On the way up, they captured a lot of vehicles, Italian vehicles. They had a lot of desert equipment. See the Italians had been in the desert for a long time, many, many years. And for example, Abyssinia was part of Italy at one time and they had a lot of trouble. And there was a lot of equipment which they capped. Now at this stage – this is the early part of the war – Japan wasn’t in it or anything like that –
but Vichy French, they’re the ones who went over the side to Germany, they were in Syria. Now the 13th, 15th – anyhow, the 6th Divvy [Division], they were in the first push up and then they were taken out of there and sent back to Syria to fight the Vichy French. And also go to Greece and
Crete. Now this was where the 7th Division came in to take over from the 6th Division in North Africa. But doing that, they took a lot of equipment, captured Italian equipment over to what you call it, Syrian. But when Rommel came down to push us back, naturally we were lacking
equipment and transport, because more or less they were bled dry to a certain degree for other fronts. So therefore that was one, we understand, was one of the main deficiencies we had. And that’s where the stampede was on, was to get back, intact, with what we had of personnel as fast as we can without worrying about equipment. But as I say, on the way back, it was a matter of
breakdowns, you pushed it off the road. There was no time to try and repair or anything like that. Bang, finished, that’s it, goodbye. And then it as to a matter of how fast it was, well, we raced like hell. I was in all that, and like I said, we called it the Benghazi Derby. And it was a sight to behold, to see thousands and thousands of troops retreating so fast . But anyhow,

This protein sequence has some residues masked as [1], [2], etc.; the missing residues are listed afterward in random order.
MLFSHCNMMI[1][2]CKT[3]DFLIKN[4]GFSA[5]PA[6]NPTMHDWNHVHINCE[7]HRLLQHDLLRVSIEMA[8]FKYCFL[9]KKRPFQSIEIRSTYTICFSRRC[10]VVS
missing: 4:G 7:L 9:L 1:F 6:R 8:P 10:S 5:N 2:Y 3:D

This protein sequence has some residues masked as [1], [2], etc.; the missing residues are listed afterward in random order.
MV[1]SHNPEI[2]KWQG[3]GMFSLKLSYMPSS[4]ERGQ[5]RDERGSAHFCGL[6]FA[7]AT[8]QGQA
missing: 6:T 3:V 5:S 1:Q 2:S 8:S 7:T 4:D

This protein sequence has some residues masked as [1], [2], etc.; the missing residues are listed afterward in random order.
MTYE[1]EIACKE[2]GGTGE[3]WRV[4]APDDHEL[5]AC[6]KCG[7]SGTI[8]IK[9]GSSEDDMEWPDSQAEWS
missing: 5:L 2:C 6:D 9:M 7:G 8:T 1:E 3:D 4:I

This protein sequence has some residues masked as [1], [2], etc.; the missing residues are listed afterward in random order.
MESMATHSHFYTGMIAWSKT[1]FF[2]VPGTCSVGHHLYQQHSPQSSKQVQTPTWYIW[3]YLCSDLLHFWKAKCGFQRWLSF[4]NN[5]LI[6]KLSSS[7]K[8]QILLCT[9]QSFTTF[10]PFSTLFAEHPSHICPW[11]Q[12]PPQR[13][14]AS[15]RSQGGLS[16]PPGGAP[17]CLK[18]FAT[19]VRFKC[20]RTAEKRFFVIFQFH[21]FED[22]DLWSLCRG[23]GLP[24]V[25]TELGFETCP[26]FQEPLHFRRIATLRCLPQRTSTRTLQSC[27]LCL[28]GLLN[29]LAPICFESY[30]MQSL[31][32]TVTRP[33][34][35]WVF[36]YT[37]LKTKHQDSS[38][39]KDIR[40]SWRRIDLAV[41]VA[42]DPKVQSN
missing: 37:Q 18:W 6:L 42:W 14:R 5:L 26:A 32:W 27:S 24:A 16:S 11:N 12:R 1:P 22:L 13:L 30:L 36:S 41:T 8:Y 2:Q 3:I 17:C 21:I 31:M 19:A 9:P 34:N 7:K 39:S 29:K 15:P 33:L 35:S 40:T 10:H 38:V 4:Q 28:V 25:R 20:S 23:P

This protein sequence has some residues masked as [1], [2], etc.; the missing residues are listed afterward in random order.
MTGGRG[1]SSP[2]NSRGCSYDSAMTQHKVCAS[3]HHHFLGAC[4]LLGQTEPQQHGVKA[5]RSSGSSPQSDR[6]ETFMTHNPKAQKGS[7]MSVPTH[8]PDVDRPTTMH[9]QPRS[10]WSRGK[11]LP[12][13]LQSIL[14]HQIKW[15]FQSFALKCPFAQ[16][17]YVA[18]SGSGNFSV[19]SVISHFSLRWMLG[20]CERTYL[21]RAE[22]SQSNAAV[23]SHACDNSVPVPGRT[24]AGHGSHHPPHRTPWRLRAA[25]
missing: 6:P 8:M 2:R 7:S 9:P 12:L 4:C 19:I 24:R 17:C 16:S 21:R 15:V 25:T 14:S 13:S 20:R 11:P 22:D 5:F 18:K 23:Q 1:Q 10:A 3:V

they beat the Germans to Tobruk. And that’s where we stopped.
I suppose they looked at it this way. We were running a field station there, therefore you can’t just go and leave them, can you? But actually, I think that’s what eventually did happen. I’m not sure of that. They asked for unmarried personnel to stay, all married personnel to leave. And at the time I wasn’t married, so I had to stay, but the point is this, that then
the powers that be have changed their mind, and they said, “Full evacuation.” So we just left all of our equipment. Now in that book you can pick up this information about the equipment and how they tried to get more equipment. You’d have to follow up on the book of Weary Dunlop’s. To fill in the bits of stopgaps. And it tells you how they had to scrounge equipment and how they’d do this. But anyhow,
by doing that, therefore it’s a matter of as you are, as you go. And then when we got to Tobruk, we didn’t even have a tent, nothing to sleep under. Nothing at all. We had a place, it was an old building with no roof on. I think it had a bit of a something on. That was a